72. Venerable letters in global news: UPI.

74. Glass-aloft salutation: CHEERS.

78. Place to stay: INN.

79. Belief: TENET.

80. Con __: tempo marking: MOTO. Learning moment for me.

81. Many a freshman: TEEN.

82. Sporty VW: GTI.

83. Designer Gernreich: RUDI. Monokini.

84. Gavel wielders: JURISTS.

85. Extraordinary: UNUSUAL.

86. Unlikely banquet setting: DINETTE.

88. Wrong: IN ERROR.

93. Legal tender substitute: SCRIP.

94. Target of suburban cleanups: LEAVES. I like the clue.

95. Respectful gesture: SALUTE.

97. Approaches: NEARS.

98. Negotiations: TALKS.

99. Expunge: ERASE.

100. D.C. athlete: NAT.

103. Kitchen equipment: OVENS.

104. Proficiency determiner: TEST.

108. Shore bird: TERN.

111. Like two-thirds of Austria's flag: RED.

113. Dominique's thirst quencher: EAU.

114. 15-season show whose final episode was "Immortality": CSI.

115. Driving need: Abbr.: LIC. License.

116. Propose, in a way: ASK.

Boomer update:

The biopsy showed that Boomer's bone cancer originated from the prostate. He just started taking  Bicalutamide (50mg) yesterday. After two weeks, he'll get a get a hormone shot which lasts for six months. The shot will be repeated, according to Dr Levi Downs. Hopefully we'll know more when we see Dr Downs in two weeks.

We're going to have one more CT scan next Tuesday and bone scan on Oct 16th. In the meantime, Boomer is taking Ibuprofen (800mg) and Oxycodone for pain control.

Thanks for sharing your experiences with me, esp you, Jerry S, I've read your email so many times. It always calms me down. Also want to say "Thank you" to our caring Dr. Nina (Inanehiker) for her medical advice.

Thank you for the warm wishes and suggestions, everyone. They all comfort me.



OwenKL said...

FIWrong by one cell. EMt + EtP. T for transport, and I had no idea about Green Mile.
59d Badger: persisT > TORMENT.
mexico city > PUERTO RICO

A miss from Tierra del FUEGO
Was at a loss which way to go.
She tried to REFER
To her kitty's purr,
But you can't get a good steer from a calico!

CRIS AGREED that he would ATTEST
The exam was too difficult a TEST.
His G.P.A. it would tip,
Burn his grade to a CRISP!
He was TENSE, but couldn't protest!

The planners said, "This hill can we STEEPEN
For San Francisco's touristing season?
Going down is a cinch,
But up, in a pinch,
Is so slow their journey will LATEN!"

{B+, A-, C.} said...


Thanks to Jeffrey and C.C.!

Things that were not immediate were: CTN., CRISP, ANA, PYE, ESP., BONESET, ROSA, GTI. and CSI. No cheats.

Caregiver too sick to come today. Thankfully, Harv came over and made me some dinner.

Keep hanging in there, Boomer!

Have a great day!

Lemonade714 said...

JW has adjusted to a new forum with his second Sunday LAT this year, and his fourth overall. He once again offers a very nice group of 7 themers and another Shout out to C.C. (ZHOU). He also includes so much sparkly fill. He hits us at 1A with FRACTALS and includes CENSURES, PERSISTENT , SNICKERS IDEAL MAN , STRAPLESS FRUCTOSE many.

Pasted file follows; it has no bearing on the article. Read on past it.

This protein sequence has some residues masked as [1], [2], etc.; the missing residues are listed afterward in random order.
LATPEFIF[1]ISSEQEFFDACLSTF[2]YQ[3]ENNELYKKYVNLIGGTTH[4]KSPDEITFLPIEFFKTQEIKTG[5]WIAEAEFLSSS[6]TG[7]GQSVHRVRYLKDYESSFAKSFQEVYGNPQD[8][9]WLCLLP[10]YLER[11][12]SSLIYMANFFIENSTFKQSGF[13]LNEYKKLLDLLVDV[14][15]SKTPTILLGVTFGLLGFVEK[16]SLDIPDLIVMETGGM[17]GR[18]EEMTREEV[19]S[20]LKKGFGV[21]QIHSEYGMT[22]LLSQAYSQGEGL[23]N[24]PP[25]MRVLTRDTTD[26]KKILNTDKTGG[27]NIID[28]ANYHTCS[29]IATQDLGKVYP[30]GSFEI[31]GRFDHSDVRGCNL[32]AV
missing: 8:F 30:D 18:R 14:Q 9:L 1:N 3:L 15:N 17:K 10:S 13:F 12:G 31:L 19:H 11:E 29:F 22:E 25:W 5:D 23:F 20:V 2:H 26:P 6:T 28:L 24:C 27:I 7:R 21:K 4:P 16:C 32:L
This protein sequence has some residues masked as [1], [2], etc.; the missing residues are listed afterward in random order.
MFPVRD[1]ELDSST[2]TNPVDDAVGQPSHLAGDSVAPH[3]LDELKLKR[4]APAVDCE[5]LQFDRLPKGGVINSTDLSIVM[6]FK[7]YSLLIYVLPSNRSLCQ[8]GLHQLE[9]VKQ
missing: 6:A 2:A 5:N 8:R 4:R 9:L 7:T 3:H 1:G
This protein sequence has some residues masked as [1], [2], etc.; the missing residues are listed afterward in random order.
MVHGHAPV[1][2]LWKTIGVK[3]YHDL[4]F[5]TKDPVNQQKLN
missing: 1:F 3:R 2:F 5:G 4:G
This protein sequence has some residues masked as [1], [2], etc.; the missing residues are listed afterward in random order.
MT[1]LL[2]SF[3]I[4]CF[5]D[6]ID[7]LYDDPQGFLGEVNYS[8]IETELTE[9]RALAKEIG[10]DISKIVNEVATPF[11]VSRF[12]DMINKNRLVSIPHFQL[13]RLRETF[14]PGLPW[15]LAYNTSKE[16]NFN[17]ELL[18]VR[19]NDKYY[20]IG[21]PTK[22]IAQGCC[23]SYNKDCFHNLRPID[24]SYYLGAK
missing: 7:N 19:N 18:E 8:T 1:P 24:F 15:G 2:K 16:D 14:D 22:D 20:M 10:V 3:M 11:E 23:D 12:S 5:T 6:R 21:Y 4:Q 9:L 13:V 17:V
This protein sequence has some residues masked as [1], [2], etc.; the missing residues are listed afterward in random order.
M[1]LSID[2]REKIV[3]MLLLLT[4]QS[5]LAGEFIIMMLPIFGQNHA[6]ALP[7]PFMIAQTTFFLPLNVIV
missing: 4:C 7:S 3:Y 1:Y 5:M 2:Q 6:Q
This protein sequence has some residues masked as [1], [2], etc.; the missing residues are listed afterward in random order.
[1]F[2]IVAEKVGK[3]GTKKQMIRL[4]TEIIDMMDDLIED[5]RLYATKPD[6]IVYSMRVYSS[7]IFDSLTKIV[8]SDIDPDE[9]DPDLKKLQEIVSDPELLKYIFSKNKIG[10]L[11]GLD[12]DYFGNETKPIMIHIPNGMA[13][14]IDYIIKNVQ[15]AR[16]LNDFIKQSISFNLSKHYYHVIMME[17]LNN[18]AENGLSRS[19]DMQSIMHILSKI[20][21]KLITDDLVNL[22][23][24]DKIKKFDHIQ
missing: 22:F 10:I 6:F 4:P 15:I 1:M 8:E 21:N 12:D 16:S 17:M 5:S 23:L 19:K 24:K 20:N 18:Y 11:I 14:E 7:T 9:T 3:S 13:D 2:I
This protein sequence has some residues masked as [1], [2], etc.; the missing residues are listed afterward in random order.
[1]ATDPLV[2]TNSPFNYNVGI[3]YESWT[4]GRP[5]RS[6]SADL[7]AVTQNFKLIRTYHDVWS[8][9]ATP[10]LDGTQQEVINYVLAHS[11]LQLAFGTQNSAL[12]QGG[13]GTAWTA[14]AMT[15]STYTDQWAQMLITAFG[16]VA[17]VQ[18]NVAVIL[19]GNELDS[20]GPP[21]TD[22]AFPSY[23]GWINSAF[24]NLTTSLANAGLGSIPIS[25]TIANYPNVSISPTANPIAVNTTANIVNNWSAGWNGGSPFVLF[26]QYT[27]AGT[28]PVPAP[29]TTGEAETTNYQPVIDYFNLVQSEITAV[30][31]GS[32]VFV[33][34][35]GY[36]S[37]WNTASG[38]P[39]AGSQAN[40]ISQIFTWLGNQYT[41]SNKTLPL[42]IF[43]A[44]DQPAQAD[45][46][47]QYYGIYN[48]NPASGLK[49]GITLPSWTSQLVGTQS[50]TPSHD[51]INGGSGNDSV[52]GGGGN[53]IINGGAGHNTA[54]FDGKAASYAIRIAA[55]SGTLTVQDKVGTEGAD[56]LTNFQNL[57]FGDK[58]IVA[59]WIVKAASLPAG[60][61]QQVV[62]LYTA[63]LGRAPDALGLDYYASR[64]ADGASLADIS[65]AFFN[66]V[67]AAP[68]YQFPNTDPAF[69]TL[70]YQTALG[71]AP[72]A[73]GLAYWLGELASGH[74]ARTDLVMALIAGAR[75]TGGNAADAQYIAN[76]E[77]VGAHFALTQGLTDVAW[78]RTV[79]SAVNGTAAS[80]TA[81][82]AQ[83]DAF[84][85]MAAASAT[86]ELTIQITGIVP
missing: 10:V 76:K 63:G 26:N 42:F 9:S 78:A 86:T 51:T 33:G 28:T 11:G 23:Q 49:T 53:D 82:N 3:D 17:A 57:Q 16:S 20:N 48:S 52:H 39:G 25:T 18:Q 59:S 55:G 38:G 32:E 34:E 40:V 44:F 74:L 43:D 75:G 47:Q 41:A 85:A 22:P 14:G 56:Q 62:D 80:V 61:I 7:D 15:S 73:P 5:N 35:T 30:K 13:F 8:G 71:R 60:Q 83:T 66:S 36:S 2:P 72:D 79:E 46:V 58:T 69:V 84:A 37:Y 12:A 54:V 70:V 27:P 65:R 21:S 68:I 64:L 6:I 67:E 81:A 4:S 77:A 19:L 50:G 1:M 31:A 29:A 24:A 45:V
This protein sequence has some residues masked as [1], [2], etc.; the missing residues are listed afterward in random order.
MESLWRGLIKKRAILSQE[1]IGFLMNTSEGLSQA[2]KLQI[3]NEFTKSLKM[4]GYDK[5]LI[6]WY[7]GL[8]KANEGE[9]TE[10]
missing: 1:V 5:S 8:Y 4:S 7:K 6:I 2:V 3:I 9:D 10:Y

And he reminds me how much I do not know with two members of the aster family BONESET and JOE-PYE WEED both steeped in our Native American History and natural medicine.
I also did not know the Canadian born ROSA SALAZAR or the Movie franchise MAZE RUNNER or the books.
Thank you C.C. and Jeffrey

desper-otto said...

Good morning!

Thinking it was FIEGO, it took me foe-evuh to parse PIERTORICO and see the error of my ways. Not Pretoria, not some city in Colorado. D'oh! I'm pretty sure we own a copy of The Green Mile, but ESP was slow in coming. I think of it as a movie about prison executions. Wanted Con BRIO before MOTO showed up. Yay! D-o got the theme. Thanx, Jeffrey and C.C. (nice CSO).

C.C., my sweater could give Rosa's a run for the money. Wearing mine in public is forbidden.

Hope Boomer's pain meds are working.

PK said...

Hi Y'all! Thank you, Jeffrey, for a really fun challenge which tugged at the furthest brain cells.

FRACTALS, I never heard of them -- all perps. I tried Mandala. Couldn't think of Fire in Spanish at first. Didn't know Ricky Martin's birthplace. Perped and WAGd my way through this.

Last to fill was the NE corner: the ORDS part of COMPOUND WORDS = Ammonia & Water. I was trying to think of the chemical compounds. I had BARED, BELOW, OMEN & MEET but nothing else. EDDY in a hot tub? Who is this guy? LOL! Meh! Didn't know Zhou or Qin was a DYNASTY. Great shout out to C.C.!

C.C.: I thought the China Daily article was interesting. Although the ages of the presidential candidates inspired the author, I think there should be a maximum AGE for candidates of 60. That would make them under 70 if they had two terms. 'Nuff said.

LATEN & STEEPEN just didn't look right to me (apologies to Red Skelton). I know they are right.

C.C. & Boomer: my brother underwent treatment for prostate cancer and was cured. He's traveling and pulling a big camper all over the U.S. feeling great. I hope you can be as fortunate. That type of cancer research & treatment has undergone big changes in recent years. Stay strong!

Prairie Woman said...

This was an enjoyable puzzle twice. I did the top half just after midnight, but the Chicago Tribune site didn’t save as it said. So I started over this morning.

The Crosswords with Friends puzzle is a C.C. puzzle today. It was fun, too.